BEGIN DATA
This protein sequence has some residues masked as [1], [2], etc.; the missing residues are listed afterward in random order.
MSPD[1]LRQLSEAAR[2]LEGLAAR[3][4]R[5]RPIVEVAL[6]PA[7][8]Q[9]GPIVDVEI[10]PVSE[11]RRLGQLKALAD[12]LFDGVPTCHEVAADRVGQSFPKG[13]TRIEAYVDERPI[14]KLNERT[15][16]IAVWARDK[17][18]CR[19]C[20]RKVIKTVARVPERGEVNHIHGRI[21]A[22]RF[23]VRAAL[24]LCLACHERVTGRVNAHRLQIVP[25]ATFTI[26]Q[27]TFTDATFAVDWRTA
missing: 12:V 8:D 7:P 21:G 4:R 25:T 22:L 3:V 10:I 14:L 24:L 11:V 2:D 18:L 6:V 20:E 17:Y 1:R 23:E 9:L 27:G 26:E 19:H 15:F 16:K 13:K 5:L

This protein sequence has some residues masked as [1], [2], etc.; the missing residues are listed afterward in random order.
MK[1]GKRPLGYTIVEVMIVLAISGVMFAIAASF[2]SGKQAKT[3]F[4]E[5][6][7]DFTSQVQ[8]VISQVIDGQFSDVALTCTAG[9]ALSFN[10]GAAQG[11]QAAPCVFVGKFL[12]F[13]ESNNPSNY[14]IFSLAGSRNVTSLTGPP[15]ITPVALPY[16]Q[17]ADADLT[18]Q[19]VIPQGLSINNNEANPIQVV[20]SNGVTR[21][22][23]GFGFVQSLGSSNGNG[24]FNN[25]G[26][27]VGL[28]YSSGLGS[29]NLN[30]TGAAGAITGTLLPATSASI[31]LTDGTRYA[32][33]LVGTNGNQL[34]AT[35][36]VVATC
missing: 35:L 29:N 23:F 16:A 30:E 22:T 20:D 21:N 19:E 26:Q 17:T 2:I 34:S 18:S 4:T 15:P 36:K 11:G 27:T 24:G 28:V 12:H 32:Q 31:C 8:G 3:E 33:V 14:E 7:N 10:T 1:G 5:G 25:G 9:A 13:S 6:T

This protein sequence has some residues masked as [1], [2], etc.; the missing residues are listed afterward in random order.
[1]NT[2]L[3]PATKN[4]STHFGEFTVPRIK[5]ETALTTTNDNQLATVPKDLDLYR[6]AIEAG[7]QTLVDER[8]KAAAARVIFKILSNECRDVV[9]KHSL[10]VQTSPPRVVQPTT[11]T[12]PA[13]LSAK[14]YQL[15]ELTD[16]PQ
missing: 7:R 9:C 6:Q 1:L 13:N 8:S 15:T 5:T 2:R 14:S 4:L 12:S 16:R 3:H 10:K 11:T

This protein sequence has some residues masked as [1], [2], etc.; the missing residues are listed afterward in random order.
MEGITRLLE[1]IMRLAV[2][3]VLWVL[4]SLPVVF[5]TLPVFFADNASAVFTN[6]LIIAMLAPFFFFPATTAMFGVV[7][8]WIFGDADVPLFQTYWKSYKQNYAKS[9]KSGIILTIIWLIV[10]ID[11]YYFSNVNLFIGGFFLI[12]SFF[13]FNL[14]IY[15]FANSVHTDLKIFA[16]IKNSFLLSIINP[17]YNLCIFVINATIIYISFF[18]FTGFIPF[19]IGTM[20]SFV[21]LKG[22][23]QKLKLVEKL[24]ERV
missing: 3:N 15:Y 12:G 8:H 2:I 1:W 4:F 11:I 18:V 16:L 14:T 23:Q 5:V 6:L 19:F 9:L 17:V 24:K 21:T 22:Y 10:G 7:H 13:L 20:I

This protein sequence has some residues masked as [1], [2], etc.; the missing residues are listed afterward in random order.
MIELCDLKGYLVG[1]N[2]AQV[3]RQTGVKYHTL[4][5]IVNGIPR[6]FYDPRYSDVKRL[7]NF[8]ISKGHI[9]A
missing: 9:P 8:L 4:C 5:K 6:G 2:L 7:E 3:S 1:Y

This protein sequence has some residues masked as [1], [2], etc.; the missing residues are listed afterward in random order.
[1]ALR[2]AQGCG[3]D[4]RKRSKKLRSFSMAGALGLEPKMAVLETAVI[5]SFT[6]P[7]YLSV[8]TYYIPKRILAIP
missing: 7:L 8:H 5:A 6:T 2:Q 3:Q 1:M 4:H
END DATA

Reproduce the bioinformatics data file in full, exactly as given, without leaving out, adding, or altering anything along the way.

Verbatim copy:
This protein sequence has some residues masked as [1], [2], etc.; the missing residues are listed afterward in random order.
MSPD[1]LRQLSEAAR[2]LEGLAAR[3][4]R[5]RPIVEVAL[6]PA[7][8]Q[9]GPIVDVEI[10]PVSE[11]RRLGQLKALAD[12]LFDGVPTCHEVAADRVGQSFPKG[13]TRIEAYVDERPI[14]KLNERT[15][16]IAVWARDK[17][18]CR[19]C[20]RKVIKTVARVPERGEVNHIHGRI[21]A[22]RF[23]VRAAL[24]LCLACHERVTGRVNAHRLQIVP[25]ATFTI[26]Q[27]TFTDATFAVDWRTA
missing: 12:V 8:D 7:P 21:G 4:R 25:T 22:L 3:V 10:I 14:L 24:L 11:V 2:D 18:L 6:V 20:E 17:Y 1:R 23:E 9:L 27:G 26:E 19:H 15:F 16:K 13:K 5:L

This protein sequence has some residues masked as [1], [2], etc.; the missing residues are listed afterward in random order.
MK[1]GKRPLGYTIVEVMIVLAISGVMFAIAASF[2]SGKQAKT[3]F[4]E[5][6][7]DFTSQVQ[8]VISQVIDGQFSDVALTCTAG[9]ALSFN[10]GAAQG[11]QAAPCVFVGKFL[12]F[13]ESNNPSNY[14]IFSLAGSRNVTSLTGPP[15]ITPVALPY[16]Q[17]ADADLT[18]Q[19]VIPQGLSINNNEANPIQVV[20]SNGVTR[21][22][23]GFGFVQSLGSSNGNG[24]FNN[25]G[26][27]VGL[28]YSSGLGS[29]NLN[30]TGAAGAITGTLLPATSASI[31]LTDGTRYA[32][33]LVGTNGNQL[34]AT[35][36]VVATC
missing: 35:L 29:N 23:F 16:A 30:E 22:T 20:D 21:N 19:E 26:Q 17:T 2:I 34:S 18:S 4:T 15:P 36:K 11:G 27:T 24:G 28:V 12:H 32:Q 31:C 8:G 3:E 33:V 14:E 7:N 10:T 1:G 5:G 25:G 9:A 13:S 6:T

This protein sequence has some residues masked as [1], [2], etc.; the missing residues are listed afterward in random order.
[1]NT[2]L[3]PATKN[4]STHFGEFTVPRIK[5]ETALTTTNDNQLATVPKDLDLYR[6]AIEAG[7]QTLVDER[8]KAAAARVIFKILSNECRDVV[9]KHSL[10]VQTSPPRVVQPTT[11]T[12]PA[13]LSAK[14]YQL[15]ELTD[16]PQ
missing: 7:R 9:C 6:Q 1:L 13:N 8:S 15:T 5:T 2:R 14:S 4:L 12:S 16:R 3:H 10:K 11:T

This protein sequence has some residues masked as [1], [2], etc.; the missing residues are listed afterward in random order.
MEGITRLLE[1]IMRLAV[2][3]VLWVL[4]SLPVVF[5]TLPVFFADNASAVFTN[6]LIIAMLAPFFFFPATTAMFGVV[7][8]WIFGDADVPLFQTYWKSYKQNYAKS[9]KSGIILTIIWLIV[10]ID[11]YYFSNVNLFIGGFFLI[12]SFF[13]FNL[14]IY[15]FANSVHTDLKIFA[16]IKNSFLLSIINP[17]YNLCIFVINATIIYISFF[18]FTGFIPF[19]IGTM[20]SFV[21]LKG[22][23]QKLKLVEKL[24]ERV
missing: 3:N 15:Y 12:G 8:H 2:I 1:W 4:F 11:I 18:V 16:L 14:T 23:Q 5:V 6:L 19:F 9:L 17:V 24:K 21:T 22:Y 10:G 7:H 13:L 20:I

This protein sequence has some residues masked as [1], [2], etc.; the missing residues are listed afterward in random order.
MIELCDLKGYLVG[1]N[2]AQV[3]RQTGVKYHTL[4][5]IVNGIPR[6]FYDPRYSDVKRL[7]NF[8]ISKGHI[9]A
missing: 9:P 8:L 4:C 5:K 6:G 2:L 7:E 3:S 1:Y

This protein sequence has some residues masked as [1], [2], etc.; the missing residues are listed afterward in random order.
[1]ALR[2]AQGCG[3]D[4]RKRSKKLRSFSMAGALGLEPKMAVLETAVI[5]SFT[6]P[7]YLSV[8]TYYIPKRILAIP
missing: 7:L 8:H 5:A 6:T 2:Q 3:Q 1:M 4:H